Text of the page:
Thursday, 28 February 2013 14:37
New laws proposed in the wake of the Montara oil spill, dubbed Australia's worst oil disaster, have cleared parliament.
The bill passed on Thursday beefs up the enforcement powers of the national regulator overseeing offshore oil and gas operations.
It also increases criminal penalties for companies that breach certain health, safety and environmental offences.
Under the changes, inspectors from the National Offshore Petroleum Safety and Environmental Management Authority (NOPSEA), can enter certain offshore areas without a warrant to make sure standards are being met.
The inspectors can also investigate suspected incidents of non-compliance on offshore rigs with a warrant.
Liberal senator George Brandis said the bill means Australia not only has measures in place to ensure safety and integrity in oil and gas operations, but also assures public confidence in the industry.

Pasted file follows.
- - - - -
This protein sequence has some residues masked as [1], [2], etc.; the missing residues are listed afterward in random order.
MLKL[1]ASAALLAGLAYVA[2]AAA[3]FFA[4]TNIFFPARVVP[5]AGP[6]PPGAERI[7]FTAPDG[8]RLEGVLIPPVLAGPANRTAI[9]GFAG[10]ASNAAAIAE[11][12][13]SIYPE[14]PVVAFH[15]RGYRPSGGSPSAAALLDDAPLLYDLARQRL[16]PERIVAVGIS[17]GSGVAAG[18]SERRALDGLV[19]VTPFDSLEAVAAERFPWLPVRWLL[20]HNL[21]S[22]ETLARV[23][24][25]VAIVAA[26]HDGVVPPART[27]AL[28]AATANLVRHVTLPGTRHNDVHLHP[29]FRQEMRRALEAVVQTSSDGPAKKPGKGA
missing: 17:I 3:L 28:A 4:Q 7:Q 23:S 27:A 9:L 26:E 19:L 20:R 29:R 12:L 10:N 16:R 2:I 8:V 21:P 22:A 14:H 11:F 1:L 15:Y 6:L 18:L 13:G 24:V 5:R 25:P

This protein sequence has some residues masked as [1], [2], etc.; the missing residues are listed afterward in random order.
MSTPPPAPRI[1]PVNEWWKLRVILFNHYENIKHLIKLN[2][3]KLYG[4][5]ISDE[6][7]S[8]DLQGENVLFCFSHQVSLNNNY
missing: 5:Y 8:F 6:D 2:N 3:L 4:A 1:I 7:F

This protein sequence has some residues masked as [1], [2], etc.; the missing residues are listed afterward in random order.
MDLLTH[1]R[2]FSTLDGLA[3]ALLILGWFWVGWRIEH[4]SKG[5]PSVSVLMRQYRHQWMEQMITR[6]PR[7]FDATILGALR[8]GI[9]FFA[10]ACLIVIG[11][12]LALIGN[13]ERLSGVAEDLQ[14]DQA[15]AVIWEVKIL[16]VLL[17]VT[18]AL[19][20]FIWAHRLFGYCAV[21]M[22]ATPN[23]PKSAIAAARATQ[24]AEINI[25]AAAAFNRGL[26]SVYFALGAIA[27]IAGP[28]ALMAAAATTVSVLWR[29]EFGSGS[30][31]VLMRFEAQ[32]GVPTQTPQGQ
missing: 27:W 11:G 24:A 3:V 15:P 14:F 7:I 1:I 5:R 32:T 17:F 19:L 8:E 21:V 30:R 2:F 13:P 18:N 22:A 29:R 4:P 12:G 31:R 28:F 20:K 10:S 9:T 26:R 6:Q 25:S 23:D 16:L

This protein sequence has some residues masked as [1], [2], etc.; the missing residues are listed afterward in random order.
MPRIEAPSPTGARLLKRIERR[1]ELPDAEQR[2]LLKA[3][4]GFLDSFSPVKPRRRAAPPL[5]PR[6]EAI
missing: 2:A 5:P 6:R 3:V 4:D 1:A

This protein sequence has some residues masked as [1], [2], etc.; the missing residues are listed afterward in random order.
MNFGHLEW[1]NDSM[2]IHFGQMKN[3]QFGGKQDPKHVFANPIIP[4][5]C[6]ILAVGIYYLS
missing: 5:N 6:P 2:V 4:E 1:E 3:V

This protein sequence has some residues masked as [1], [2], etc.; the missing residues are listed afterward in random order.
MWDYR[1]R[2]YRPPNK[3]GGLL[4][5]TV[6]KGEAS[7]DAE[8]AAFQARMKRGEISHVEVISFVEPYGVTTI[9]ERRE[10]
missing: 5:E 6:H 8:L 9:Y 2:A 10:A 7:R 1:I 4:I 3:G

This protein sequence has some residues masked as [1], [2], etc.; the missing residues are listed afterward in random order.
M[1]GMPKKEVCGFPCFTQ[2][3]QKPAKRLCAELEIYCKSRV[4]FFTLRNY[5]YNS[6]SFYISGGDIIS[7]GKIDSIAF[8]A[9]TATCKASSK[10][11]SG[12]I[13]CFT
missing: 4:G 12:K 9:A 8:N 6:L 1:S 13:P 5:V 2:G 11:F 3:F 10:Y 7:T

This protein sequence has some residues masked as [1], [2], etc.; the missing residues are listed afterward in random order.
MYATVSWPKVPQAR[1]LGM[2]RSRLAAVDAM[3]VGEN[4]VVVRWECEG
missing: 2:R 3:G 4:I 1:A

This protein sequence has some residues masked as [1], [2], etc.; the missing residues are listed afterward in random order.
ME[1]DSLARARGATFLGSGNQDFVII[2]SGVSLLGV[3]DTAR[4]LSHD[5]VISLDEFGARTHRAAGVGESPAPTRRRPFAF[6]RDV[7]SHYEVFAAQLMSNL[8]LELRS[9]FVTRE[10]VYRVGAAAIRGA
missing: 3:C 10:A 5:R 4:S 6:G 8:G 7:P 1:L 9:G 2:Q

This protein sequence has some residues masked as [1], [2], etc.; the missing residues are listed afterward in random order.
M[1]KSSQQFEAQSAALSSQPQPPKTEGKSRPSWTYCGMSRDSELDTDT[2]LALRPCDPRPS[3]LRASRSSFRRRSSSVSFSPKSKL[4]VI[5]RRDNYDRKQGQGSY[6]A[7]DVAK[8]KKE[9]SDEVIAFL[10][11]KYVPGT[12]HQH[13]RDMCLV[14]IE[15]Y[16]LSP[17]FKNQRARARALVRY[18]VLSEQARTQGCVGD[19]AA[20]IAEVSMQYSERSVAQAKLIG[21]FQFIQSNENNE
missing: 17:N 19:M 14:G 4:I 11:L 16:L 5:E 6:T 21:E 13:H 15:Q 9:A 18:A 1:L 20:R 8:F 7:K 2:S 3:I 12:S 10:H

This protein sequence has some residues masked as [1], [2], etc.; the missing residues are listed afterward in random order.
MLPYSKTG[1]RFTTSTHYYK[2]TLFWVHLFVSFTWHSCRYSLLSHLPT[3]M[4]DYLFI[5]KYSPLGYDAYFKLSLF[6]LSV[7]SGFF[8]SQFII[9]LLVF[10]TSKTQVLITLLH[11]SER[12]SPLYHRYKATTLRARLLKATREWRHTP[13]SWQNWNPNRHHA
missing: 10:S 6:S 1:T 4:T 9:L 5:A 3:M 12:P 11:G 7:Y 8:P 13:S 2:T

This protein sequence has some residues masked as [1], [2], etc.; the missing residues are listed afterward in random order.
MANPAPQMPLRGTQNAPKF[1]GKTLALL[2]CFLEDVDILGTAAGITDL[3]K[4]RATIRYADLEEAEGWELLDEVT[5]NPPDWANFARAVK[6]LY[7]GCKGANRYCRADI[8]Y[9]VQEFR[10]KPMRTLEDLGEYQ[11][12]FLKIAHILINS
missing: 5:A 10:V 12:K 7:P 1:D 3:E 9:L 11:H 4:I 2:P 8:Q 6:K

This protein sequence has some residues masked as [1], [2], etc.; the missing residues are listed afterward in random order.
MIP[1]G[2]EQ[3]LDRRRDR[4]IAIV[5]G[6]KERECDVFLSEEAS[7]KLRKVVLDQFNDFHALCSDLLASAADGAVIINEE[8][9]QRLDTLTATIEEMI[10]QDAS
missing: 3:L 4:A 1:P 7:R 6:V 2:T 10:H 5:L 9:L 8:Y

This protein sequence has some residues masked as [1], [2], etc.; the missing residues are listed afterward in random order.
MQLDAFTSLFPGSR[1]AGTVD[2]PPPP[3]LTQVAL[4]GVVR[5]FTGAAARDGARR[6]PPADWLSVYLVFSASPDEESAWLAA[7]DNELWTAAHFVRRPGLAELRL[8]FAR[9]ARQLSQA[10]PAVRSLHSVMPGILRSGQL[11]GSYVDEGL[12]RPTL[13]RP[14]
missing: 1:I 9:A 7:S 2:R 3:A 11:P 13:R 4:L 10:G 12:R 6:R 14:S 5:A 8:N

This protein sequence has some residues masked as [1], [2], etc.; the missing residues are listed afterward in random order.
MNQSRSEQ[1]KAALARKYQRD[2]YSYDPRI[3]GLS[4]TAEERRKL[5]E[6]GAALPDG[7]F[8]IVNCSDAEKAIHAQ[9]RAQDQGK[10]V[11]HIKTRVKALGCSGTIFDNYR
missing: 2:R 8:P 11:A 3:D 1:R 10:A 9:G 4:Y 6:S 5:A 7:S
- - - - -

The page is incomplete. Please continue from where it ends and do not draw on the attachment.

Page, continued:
"What we saw with the Montara incident was extraordinary," Senator Brandis said.
"While the industry had operated for almost 30 years without in Australia public concern had increased."
The Thai state-owned company responsible for the Montara oil spill off the coast of Western Australia was last year fined $510,000 for its actions in relation to the disaster.
During the incident on August 21, 2009, an explosion at a Montara well sent oil and gas condensate spilling into the Timor Sea for more than two months.
The damage saw the event branded Australia's worst oil disaster.
Australian Greens senator Lee Rhiannon, while supporting the bill, urged the federal government to investigate compensation claims made by Indonesian fishermen adversely affected by the spill.
Many had still not been compensated three years after the disaster, she said.
The Offshore Petroleum and Greenhouse Gas Storage Amendment (Compliance Measures) Bill 2012 passed with unanimous support.
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